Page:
Reus is a quaint little town just 100km south of Barcelona. With an abundance of terracotta tiles, cute boutiques, and a rich history, it’s certainly worth a day trip. A train ticket shouldn’t cost more than 10€ and the return journey is definitely feasible in a day. It is a small town of just over 100,000 inhabitants; once famous as a producer of brandy, it is now known across the Catalan region as the home of the famous architect Antoni Gaudí.
Reus: Retrace Gaudí’s childhoood footsteps
Follow Gaudí’s footsteps in his childhood town as you walk the streets he grew up in. It is debated whether he was born in Reus or Riudoms, but you can walk the streets of Reus with a guarantee that Gaudí passed through them at some point in his adolescence. In and among the streets where Gaudí grew up, you’ll find the Gaudí niño (infant Gaudí) sculpture, built in 2002 to celebrate his legacy in the Catalan region.
On Carrer de Sant Pere Apóstol you’ll find the twelfth-century church where Gaudí was baptised at one day old. It’s a beautiful Gothic structure, averaging 125 metres in height.
From the nursery run by Francesc Berenguer, to the Catholic school, Piarists, to the Vapor Nou textile mill where he worked as an apprentice, you can follow Gaudí’s educational beginnings.
Gaudí Centre and Modernism
Finish up your Gaudí excursion with a trip to the Gaudí centre, a museum that opened in 2007 and is dedicated solely to Gaudí himself. It is located in Plaça del Mercadal, Reus’ market square, and is right next to the town hall. The museum will take you on a journey through Gaudí’s work using multimedia and scale models. Peak hours are 12-1pm, so head over at 3pm to get a more relaxed and less crowded experience. From the centre, there are plenty of side streets and alleyways that will give you a great shopping experience.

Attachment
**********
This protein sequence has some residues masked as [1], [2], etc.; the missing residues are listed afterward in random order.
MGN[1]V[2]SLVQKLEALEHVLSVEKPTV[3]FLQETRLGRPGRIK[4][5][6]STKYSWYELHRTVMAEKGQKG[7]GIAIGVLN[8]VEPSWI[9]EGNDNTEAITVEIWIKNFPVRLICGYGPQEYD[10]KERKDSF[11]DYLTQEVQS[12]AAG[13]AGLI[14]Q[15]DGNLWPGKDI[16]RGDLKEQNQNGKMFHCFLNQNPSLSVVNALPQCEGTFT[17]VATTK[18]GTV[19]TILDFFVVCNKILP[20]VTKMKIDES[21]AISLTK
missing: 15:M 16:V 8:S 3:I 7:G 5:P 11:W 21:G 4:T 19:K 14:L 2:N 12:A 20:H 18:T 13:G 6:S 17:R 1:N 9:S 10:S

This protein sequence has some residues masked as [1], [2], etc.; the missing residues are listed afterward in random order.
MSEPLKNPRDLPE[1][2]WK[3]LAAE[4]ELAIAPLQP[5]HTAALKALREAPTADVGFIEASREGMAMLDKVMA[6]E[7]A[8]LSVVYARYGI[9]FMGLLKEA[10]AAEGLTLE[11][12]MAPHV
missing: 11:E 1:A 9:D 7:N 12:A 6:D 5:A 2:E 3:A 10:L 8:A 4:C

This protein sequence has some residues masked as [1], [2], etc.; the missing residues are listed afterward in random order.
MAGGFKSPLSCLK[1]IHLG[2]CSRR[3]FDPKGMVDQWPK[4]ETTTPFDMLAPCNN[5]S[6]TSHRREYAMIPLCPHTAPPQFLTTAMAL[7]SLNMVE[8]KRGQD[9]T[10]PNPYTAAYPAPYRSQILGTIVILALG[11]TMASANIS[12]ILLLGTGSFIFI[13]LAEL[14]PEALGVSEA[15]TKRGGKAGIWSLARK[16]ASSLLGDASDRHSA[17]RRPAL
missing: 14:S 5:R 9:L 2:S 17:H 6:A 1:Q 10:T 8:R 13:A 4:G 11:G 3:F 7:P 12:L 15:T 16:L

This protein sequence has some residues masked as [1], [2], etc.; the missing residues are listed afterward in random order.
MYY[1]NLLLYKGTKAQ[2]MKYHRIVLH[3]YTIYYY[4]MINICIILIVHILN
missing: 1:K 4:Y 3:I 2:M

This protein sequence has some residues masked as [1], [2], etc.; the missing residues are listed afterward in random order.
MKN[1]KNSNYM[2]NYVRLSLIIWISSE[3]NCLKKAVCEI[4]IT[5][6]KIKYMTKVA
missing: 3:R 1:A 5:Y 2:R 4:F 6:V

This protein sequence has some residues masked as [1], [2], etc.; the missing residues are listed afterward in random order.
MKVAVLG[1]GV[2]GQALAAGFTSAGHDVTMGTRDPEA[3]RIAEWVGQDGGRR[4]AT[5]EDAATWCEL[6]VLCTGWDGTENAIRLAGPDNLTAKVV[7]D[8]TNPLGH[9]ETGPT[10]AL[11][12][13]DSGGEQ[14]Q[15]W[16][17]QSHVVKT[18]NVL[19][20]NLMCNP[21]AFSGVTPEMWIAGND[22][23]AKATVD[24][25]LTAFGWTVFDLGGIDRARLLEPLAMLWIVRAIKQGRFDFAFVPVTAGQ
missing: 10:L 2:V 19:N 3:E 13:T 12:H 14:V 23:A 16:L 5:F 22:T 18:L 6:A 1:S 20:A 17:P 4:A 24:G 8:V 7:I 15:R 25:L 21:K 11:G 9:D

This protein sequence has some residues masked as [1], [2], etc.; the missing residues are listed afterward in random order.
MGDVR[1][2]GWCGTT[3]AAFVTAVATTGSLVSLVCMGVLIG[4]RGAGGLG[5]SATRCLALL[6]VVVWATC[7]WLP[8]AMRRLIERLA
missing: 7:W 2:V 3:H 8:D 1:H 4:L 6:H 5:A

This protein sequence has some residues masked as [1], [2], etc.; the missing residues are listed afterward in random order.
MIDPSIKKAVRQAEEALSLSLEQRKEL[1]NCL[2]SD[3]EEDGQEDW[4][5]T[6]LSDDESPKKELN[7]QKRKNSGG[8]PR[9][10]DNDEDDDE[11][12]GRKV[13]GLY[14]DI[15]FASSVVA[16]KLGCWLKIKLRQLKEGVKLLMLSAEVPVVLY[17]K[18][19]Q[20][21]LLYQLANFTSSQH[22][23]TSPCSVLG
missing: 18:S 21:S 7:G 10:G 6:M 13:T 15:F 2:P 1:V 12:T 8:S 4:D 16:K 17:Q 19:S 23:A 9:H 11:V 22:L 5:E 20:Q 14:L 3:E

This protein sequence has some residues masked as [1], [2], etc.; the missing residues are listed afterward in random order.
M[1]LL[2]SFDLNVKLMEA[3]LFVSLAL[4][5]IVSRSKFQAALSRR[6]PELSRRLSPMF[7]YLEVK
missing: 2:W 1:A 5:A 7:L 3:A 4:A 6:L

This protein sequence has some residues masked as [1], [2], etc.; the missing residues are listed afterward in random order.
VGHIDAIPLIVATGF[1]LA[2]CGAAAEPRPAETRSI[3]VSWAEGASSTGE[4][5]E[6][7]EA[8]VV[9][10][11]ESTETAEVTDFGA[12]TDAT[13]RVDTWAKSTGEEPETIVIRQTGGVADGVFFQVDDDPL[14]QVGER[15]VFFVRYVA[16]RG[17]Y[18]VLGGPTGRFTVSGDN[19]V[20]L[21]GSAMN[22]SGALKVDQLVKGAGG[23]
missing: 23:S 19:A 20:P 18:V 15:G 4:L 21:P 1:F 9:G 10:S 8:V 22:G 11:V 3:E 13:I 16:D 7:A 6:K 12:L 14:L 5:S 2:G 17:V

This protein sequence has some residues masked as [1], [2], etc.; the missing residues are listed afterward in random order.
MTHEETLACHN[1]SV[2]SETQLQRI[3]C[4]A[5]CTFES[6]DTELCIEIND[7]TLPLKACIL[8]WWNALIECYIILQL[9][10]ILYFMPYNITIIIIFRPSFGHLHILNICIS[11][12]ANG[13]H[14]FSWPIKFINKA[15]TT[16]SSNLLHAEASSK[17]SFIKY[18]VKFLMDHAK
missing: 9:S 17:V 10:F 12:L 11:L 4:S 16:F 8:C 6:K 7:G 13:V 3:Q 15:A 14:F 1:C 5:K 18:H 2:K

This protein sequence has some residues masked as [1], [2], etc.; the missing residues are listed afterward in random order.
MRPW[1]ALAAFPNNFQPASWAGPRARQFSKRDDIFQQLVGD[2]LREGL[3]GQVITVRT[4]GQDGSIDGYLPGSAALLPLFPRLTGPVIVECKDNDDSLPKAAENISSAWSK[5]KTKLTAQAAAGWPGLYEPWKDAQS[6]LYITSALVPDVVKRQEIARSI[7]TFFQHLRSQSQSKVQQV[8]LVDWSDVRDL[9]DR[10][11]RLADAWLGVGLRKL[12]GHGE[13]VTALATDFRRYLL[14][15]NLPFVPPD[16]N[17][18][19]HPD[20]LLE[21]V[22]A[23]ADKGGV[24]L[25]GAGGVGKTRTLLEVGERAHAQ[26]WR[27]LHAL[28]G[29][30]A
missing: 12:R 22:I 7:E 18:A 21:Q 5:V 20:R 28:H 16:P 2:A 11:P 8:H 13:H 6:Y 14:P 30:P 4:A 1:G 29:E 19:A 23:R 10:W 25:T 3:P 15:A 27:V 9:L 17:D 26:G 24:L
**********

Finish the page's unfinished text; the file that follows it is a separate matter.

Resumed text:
If you enjoyed looking round Gaudí’s Casa Mila in Barcelona, the Modernist building Casa Navas would certainly be worth a visit. Designed by Lluís Domenech i Montaner and completed in 1908, the residence is a glorious amalgamation of marble works, paintings, and ceramics. Although it was damaged by bombings during the Spanish Civil War and has not since been rebuilt, you can still get a feel for the Modernist architecture. Without too much trouble you should be able to find a map that will take you on a Modernist tour of Reus, including buildings such as Casa Pinyol, also located in Plaza del Mercadal, which is now used as the Convergencia Democratica de Catalunya political party’s head office in Reus.
Beautiful beaches on the Costa Dorada
Aside from architecture and museums, Reus can also be a lovely place to relax and experience the Catalan culture without the bustle of Barcelona’s busy streets. Reus is only 10km from the Costa Dorada, famous for its long golden sandy beaches. If you’re looking for a beach with a similar feel to Barcelona’s sandy plains, El Miracle, walking distance from Tarragona city centre, is perfect for you. If, however, you’re looking for something a little more secluded, head south to El Torn, a beautiful rocky nudist beach that will remind you of the coasts of Sicily.
Reus and the Costa Dorada will undoubtedly leave you aching for more, but do make sure to check train times before you embark on a day trip. The trains tend to stop fairly early in the evening.